Fallout Tactics: Brotherhood of Steel is a downloadable mix of turn-based RPG and post-apocalyptic strategy. The game is a part of a very well-known series, but perhaps one that is somehow forgotten. It’s worth to know that though more well known today for their first-person shooter-style role-playing games, the Fallout series actually takes its inspiration and spiritual roots from a PC tactical RPG called Wasteland.
Even while Fallout and Fallout 2 took Wasteland’s squad-based combat and tailored it for a single-player experience, the bare-bones structure introduced by Wasteland remains in the narrative-heavy stories from Interplay.
But Fallout did not entirely abandon the concept of a squad-based game and, in fact, introduced such a title in the little known but much loved classic Fallout Tactics.
How to Download Fallout Tactics: Brotherhood of Steel
The game is available for download from the GOG.com and Steam platforms. To start downloading click on the button at the end of the review. If you like squad-based games sure to also check the alien-invasion-themed XCOM 2 or the mercenary adventure Jagged Alliance: Rage!.
The RPG Review
Developed by Micro Forted and published now by Bethesda for digital download, Fallout Tactics takes place in the universe introduced in the first two games but does not continue the story introduced in those games.
In this iteration of Fallout, players assume control over a squad of Brotherhood of Steel soldiers. Naturally, there are factions and a world riven with conflicts at which your group is at the center.
The story, for its part, fits well within the established post-apocalyptic themes of 1950s Americana that the other two games introduced and which the series today lavishes on its titles like thick mascara.
Without giving too much away, the story basically revolves around the Brotherhood of Steel in a war with a robotic army that is taking over much of the area of the destroyed city of Chicago.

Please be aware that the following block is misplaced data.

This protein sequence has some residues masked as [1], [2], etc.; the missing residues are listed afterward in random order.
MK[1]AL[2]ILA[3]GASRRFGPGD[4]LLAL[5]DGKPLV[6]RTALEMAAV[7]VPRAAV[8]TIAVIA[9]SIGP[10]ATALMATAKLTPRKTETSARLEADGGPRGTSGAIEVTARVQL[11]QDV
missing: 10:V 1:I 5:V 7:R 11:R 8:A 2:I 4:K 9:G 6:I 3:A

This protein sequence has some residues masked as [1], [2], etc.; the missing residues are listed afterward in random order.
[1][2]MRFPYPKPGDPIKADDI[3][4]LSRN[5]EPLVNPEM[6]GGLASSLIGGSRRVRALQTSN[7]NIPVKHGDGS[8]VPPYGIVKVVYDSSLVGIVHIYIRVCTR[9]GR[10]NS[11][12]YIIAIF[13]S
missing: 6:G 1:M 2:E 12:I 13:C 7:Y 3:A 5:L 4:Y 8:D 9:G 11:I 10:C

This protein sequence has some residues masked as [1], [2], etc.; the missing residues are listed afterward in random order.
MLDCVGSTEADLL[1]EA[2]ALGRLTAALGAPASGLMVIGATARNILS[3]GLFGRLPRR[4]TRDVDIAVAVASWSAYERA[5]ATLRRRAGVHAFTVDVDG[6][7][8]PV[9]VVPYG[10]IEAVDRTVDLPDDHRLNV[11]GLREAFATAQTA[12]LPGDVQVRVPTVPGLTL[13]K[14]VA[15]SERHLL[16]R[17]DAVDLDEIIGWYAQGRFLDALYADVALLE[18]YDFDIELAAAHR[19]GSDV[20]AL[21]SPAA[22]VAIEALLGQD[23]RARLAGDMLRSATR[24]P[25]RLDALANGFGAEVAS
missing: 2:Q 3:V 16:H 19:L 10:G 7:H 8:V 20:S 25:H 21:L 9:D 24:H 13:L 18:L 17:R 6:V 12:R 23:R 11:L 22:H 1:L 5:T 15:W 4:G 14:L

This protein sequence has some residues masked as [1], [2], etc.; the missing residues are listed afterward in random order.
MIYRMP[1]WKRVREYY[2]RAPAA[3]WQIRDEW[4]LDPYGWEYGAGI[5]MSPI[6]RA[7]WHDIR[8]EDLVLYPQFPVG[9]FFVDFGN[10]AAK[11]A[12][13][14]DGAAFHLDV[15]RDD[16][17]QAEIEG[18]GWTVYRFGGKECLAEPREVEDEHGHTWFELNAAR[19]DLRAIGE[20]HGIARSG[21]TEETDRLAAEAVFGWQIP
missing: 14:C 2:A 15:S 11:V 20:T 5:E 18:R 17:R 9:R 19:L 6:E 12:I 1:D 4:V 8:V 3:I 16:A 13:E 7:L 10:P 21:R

Modern gamers who are not familiar with the more restrained approach of the first two games in the Fallout series might be taken aback by how restrained the lore is in Fallout Tactics but it nonetheless fits in well with the style established by the Interplay games.
This means that graphically Fallout Tactics borrows much from the other two games before it and the music, by legendary composer Inon Zur, does not disappoint either. Where this game stands out in the light of its modern incarnations and those of the past is in the game’s focus on tactical, squad-based combat.
Another jarring though canonically realistic aspect of Fallout Tactics is the lack of towns and exploration. Instead, players are fixed to their bunkers which act as hubs for activity and narrative. Interaction with non-player characters isn’t nearly as dynamic as in the previous two games but you can nonetheless trade and get the necessities of the game taken care of in these areas.
The original games told great stories in what felt like an emergent way. Fallout Tactics is much more directed in this area because of the nature of the gameplay. Prior to combat squads are given an outline of the mission by their commander and, after which, they are dispatched to an enclosed area that might be a vault, town, or abandoned factory. This is where combat takes place with three different styles on offer as opposed to the VATS system of the entry titles.
These modes are called Continuous Turn-Based (CTB), Individual Turn-Based (ITB), and Squad Turn-Based (STB) and have a radical impact on how the game plays. CTB is most analogous to Square’s classic real-time battle system employed in the Final Fantasy titles.
Action points regenerate continuously and characters can act as soon as this is filled. The other two modes approximate the first and second game.
As in other tactical RPGs like Battle Tactics Ogre or the Fire Emblem series, everything from movement to the direction you are facing comes into play, giving the combat a depth that sets it apart from its forebears. The release of Fallout 3 prompted Bethesda to declare this title non-canon for the series but it is still worth a playthrough for fans of Fallout and tactical RPGs.